There’s one experience that I’ve endured multiple times that completely baffles me: people telling me I’m nothing like a character that I strongly identify with.
I just don’t get it.
Why do you, someone who is not me, think you know whether or not I’m more like a character than I do?
To be fair, I understand that people don’t always see their own flaws. Trust me, I’ve discussed the topic of knowing oneself many, many, many times with my friends (mainly Anna) and that has been brought up before. And I know that some people hate it when others project their identities (be they race, ethnicity, gender, sexuality, disability, illness, or whatever) onto a character.
But I don’t need to know my flaws to know I feel connected to a character and the character doesn’t need to share my identity traits in canon for me to see them.
Take, for example, my identification with Jeff Winger from Community. I’m nothing like Jeff. I don’t want to just breeze through my college education to get it out of the way, I don’t command a room with my presence, and people don’t flock to me.
But I can connect to him because he is lonely, yet acts as if he wants to be alone. He doesn’t actively seek leadership positions because he wants to seem disinterested, but he likes being in charge and involved. He says he’s having a bad time at Greendale, but he doesn’t want to let go. He struggles with change and so do I.
Or, if you want a more complicated example: Dave Strider from the web-comic Homestuck. Sure, Dave had a much harder life than me, even before the Sburb nonsense went down. If we were to compare my complaints from childhood to Dave’s, I’d be in the same “trumped up nonsense” boat as his friends, because I know that whenever I complained, “no matter what [I] said it was so obvious [my family] cared about [me] deeply” (Hussie 9649). But that doesn’t mean I can’t relate to him.
When Dave told Dirk on page 9649 of Homestuck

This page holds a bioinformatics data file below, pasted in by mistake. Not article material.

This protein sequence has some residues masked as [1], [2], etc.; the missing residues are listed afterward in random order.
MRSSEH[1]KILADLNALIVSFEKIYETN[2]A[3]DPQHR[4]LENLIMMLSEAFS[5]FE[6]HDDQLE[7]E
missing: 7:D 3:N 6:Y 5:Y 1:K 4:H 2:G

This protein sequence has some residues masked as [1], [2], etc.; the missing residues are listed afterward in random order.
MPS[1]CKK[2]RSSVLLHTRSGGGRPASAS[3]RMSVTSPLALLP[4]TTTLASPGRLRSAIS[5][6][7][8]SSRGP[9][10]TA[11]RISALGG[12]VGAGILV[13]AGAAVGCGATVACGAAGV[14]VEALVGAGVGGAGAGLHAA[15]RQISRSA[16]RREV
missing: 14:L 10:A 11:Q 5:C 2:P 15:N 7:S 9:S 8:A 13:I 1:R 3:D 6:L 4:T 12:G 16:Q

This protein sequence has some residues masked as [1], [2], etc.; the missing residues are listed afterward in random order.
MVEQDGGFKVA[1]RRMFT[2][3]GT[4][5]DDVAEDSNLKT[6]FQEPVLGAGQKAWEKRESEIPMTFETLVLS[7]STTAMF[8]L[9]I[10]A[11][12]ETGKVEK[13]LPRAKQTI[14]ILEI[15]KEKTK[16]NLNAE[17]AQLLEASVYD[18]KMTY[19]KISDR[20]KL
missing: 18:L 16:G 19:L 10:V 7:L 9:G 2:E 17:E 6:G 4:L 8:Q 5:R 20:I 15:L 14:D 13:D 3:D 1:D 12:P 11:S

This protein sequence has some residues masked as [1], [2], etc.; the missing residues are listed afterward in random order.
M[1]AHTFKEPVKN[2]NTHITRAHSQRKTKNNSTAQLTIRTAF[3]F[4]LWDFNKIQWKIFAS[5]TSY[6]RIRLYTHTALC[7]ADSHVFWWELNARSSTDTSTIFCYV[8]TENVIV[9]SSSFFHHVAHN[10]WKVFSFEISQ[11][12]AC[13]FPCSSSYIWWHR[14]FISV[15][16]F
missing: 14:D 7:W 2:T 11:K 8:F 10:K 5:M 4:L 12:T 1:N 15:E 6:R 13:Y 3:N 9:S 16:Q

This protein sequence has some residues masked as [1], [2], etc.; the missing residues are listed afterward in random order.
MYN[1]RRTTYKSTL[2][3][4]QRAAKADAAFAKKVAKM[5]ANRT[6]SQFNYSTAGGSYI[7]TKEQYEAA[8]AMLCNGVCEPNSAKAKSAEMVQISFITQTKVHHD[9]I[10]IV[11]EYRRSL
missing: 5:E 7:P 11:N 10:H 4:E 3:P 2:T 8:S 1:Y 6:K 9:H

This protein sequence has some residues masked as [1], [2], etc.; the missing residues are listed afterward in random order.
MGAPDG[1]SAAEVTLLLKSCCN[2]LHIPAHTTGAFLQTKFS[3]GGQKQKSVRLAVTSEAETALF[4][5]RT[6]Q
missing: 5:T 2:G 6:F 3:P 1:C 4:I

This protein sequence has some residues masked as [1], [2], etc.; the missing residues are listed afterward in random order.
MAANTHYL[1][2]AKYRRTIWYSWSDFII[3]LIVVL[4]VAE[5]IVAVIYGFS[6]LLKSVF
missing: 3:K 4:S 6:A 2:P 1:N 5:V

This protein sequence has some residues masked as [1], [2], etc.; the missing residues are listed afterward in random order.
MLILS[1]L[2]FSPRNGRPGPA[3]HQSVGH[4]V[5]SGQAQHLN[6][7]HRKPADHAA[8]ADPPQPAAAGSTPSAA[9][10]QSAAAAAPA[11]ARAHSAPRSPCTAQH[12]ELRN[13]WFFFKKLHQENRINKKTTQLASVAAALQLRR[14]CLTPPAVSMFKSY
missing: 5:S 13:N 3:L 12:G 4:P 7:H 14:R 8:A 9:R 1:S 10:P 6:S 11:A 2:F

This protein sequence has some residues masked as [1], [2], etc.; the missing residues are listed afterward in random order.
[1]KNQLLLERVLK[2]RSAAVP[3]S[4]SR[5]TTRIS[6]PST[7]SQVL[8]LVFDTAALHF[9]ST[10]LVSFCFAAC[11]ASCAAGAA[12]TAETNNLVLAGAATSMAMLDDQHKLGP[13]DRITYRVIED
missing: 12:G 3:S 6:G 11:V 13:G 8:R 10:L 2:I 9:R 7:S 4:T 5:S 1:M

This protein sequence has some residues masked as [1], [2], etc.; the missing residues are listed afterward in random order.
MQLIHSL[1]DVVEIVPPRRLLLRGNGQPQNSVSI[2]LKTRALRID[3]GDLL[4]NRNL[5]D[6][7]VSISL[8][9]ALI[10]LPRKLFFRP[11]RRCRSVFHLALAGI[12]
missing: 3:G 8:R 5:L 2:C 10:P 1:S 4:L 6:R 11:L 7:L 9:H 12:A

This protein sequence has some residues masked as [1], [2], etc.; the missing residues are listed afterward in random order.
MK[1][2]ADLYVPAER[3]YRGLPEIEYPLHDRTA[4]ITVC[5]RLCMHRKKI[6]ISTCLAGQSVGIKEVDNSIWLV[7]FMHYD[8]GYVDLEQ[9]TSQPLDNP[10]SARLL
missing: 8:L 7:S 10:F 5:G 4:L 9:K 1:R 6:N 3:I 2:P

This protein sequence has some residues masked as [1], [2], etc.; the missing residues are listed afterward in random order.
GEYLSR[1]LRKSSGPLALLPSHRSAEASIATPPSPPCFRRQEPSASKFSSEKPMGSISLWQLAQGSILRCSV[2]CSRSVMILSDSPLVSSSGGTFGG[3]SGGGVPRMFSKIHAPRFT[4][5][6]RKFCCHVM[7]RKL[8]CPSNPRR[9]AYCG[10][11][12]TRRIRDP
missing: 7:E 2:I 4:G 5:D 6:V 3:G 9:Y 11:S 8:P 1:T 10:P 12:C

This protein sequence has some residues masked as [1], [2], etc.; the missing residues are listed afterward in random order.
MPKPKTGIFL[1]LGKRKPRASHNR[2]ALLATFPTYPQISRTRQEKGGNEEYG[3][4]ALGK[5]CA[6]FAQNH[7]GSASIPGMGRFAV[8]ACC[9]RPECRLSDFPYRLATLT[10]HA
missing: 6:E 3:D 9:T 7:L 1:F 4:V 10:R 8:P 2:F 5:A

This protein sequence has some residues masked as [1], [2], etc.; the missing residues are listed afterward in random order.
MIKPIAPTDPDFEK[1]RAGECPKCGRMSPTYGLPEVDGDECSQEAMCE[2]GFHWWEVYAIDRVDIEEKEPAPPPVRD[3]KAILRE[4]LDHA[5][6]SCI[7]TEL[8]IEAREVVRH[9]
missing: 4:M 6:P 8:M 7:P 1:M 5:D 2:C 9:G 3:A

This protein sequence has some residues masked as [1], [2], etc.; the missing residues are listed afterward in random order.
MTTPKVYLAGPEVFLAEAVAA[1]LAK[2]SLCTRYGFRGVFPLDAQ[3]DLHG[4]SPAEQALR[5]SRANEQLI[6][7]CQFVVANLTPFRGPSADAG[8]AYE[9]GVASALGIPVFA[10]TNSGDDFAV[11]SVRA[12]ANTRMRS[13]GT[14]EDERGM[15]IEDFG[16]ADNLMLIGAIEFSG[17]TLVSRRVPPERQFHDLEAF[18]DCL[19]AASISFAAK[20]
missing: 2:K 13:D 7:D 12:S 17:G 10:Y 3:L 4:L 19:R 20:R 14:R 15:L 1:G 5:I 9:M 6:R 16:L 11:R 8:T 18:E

(yes, I know that’s a long page number. It’s not even close to the end of the comic, I highly recommend reading the whole thing, it’s really good) about how he felt about his childhood, there was a part that hit close to home for me.
(bolding added by me for emphasis):
DAVE: what gets me is how long it took me to put all this together
DAVE: to stop seeing it as some kinda roughhousey and eccentric life i had but was otherwise normal
DAVE: it took years to deconstruct it all and put it back together to understand how fuckin mad i should be
DAVE: and in particular how stone cold deeply uncared for i was my whole life
DAVE: like… being merely “monitored” by a violent robot
DAVE: i only started getting it after spending a lot of time in person with a bunch of people who actually did care about me
DAVE: and i could start feeling like
DAVE: actually somewhat human for the first time
DAVE: instead of…
DAVE: some sort of runty afterthought to a household cabal of smutty puppets
Now, don’t get me wrong. I’ve been cared for my whole life and I know that. But that doesn’t stop the doubts that creep into my head. It doesn’t stop the feeling of discomfort.
Why do I relate to this? Because I spent years knowing I was different, knowing I had some sort of disorder and needed help, but I was denied time and again. It wasn’t until I knew I was autistic
(yes, I’m still on that autism thing, try and stop me from talking about it) that, in the words of Dave Strider, “i could start feeling like actually somewhat human for the first time.” I finally can get the help that I’ve needed and now that I’ve gotten to “deconstruct it all and put it back together,” I actually am mad. I’m mad because it took so long and I feel robbed. I could have had help sooner. I could have known this sooner, but no one bothered to believe me.
Don’t get me wrong, I don’t blame anyone but fate and circumstance. If you’re a family member reading this, I’m going to quote Dave again from page 9651: “youre not resposible for any of this shit but im sorta implicitly tacking it on you anyway” and I’m sorry for that. I don’t blame you for how long it took for me to get help. But I’m still resentful, though not at you.
That’s not my point though. My point is that I may not have a lot in common with Dave on the surface, but I identify with him for a reason. Many reasons, actually, that I’m not going to name because it would take a long time. I could even argue that Dave could be on the Autistic Spectrum, but I don’t want to keep beating a dead horse
(though I may write about it on a later date if I get bored).
But the main reason I connect to Dave is this: Dave Strider never wanted to be a hero. He just wanted to get away from all the fighting and bullshit. But he stepped up when he had to, and that’s part of who he is.
And yes, maybe I am like Jeff Winger and secretly want to be needed, but I too have had times where I have had to step up to things I don’t want to do because no one else will.
If you ask me, that makes me more like Dave than just some kid who raps.